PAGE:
Inside Advanced Scale Challenges|Wednesday, September 20, 2017
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AI End Game: The Automation of All Work 

Last week we reported from ISC on an emerging type of high performance system architecture that integrates HPC and HPA (High Performance Analytics) and incorporates, at its center, exabyte-scale memory capacity, surrounded by a variety of accelerated processors. Until the arrival of quantum computing or other new computing paradigm, this is the architecture that could enable the “scalable learning machine.” It will handle and be trained on, literally, decades of accumulated data and foster Advanced AI, the ultimate manifestation of the Big Data of today and the highest form of AI. It will co-exist with, augment, guide and, soon enough, outperform humans.

This week, we’re reporting on a startling, scholarly white paper recently issued by researchers from Yale, the Future of Humanity Institute at Oxford and the AI Impacts think tank that adumbrates the AI world to come.

The white paper – “When Will AI Exceed Human Performance?”, based on a global survey of 352 AI experts – reinforces the truism that technology is always at a primitive stage. Impressive as current Big Data and machine learning innovations are, they are embryonic compared with Advanced AI in the decades to come.

High-Level Machine Intelligence (HLMI) will transform the life we know. According to study, it’s not just conceivable but likely that all human work will be automated within 120 years, many specific jobs much sooner.

Some of the study’s findings are not surprising. We know, for example, that jobs like truck driving are limited. But the study predicts that a surprising number of occupations considered to be “value add,” creative and nonfungible, such as producing a Top 40 pop song, will be done by machines within 10 years. (Actually, truck driving also will be automated within 10 years, the survey found, which may say less about truck driving than it does pop music.)

The study asked respondents to forecast automation milestones for 32 tasks and occupations, 20 of which, they predict, will happen within 10 years. Some of the more interesting findings: language translator: seven years: retail salesperson: 12 years; writing a New York Times bestseller and performing surgery: approximately 35 years; conducting math research: 45 years.

The researchers point to two watersheds in AI revolution that will have profound impact. The first is the attainment of HLMI, “achieved when unaided machines can accomplish every task better and more cheaply than human workers.”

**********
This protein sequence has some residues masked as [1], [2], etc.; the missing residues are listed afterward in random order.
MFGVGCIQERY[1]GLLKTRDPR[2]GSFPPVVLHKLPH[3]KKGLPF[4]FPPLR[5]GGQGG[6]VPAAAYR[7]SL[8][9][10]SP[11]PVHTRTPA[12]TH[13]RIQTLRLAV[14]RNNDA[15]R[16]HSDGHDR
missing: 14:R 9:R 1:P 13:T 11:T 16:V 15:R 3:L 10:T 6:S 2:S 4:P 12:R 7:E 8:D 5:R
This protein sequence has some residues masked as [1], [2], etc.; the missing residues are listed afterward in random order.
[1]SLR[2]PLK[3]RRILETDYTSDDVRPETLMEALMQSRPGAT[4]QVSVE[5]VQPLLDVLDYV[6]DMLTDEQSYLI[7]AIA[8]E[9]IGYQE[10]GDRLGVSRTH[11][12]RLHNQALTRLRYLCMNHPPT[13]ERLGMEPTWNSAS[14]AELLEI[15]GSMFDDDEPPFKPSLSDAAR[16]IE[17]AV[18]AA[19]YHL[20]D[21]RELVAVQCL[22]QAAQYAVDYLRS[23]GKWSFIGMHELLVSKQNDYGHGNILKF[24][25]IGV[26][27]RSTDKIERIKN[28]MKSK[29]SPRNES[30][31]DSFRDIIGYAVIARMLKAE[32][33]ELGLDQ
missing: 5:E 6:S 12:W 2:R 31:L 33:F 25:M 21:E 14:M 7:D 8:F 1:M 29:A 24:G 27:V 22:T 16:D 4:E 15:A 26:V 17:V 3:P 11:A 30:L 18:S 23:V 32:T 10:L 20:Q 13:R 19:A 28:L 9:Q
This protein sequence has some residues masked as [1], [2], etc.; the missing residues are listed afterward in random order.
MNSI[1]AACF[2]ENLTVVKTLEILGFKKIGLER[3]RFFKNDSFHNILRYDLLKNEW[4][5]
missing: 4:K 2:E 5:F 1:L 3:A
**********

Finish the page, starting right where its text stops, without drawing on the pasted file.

The researchers reported that the “aggregate forecast” gave a 50 percent chance for HLMI to occur within 45 years (and a 10 percent chance within eight years). Interestingly, respondents from Asia are more sanguine about the HLMI timeframe than those from other regions – Asian respondents expect HLMI within about 30 years, whereas North Americans expect it in 75 years.

AI research will come under the power of HLMI within 90 years, and this in turn could contribute to the second major watershed, what the AI community calls an “intelligence explosion.” This is defined as AI performing “vastly better than humans in all tasks,” a rapid acceleration in AI machine capabilities.

All of this, of course, has incredibly potent social and economic implications, which is why the researchers conducted the study.

“Advances in artificial intelligence (AI) will transform modern life by reshaping transportation, health, science, finance, and the military,” the study’s authors state. “To adapt public policy, we need to better anticipate these advances…

“Self-driving technology might replace millions of driving jobs over the coming decade,” they continue. “In addition to possible unemployment, the transition will bring new challenges, such as rebuilding infrastructure, protecting vehicle cyber-security, and adapting laws and regulations. New challenges, both for AI developers and policy-makers, will also arise from applications in law enforcement, military technology, and marketing.”

In preparing the survey, the authors targeted all researchers who published at the 2015 Neural Information Processing (NIPS) and International Conference on Machine Learning (ICML) conferences, two prominent peer-reviewed machine learning research conclaves. Twenty-one percent responded to the survey out of 1634 authors contacted.

Among the issues explored by the study:

“Will progress in AI become explosively fast once AI research and development itself can be automated? How will HLMI affect economic growth? What are the chances this will lead to extreme outcomes (either positive or negative)? What should be done to help ensure AI progress is beneficial?

While the authors state there will be “profound social consequences if all tasks were more cost effectively accomplished by machines,” the weight of survey sentiment about the ultimate impact of HLMI is optimistic. The median probability for a “good” or “extremely good” outcome was 45 percent, whereas the probability was 15 percent for a bad "extremely bad" outcome (such as human extinction).

The study did not delve into details of what those outcomes – good or bad – will look like, but the authors stated that “Society should prioritize research aimed at minimizing the potential risks of AI.”

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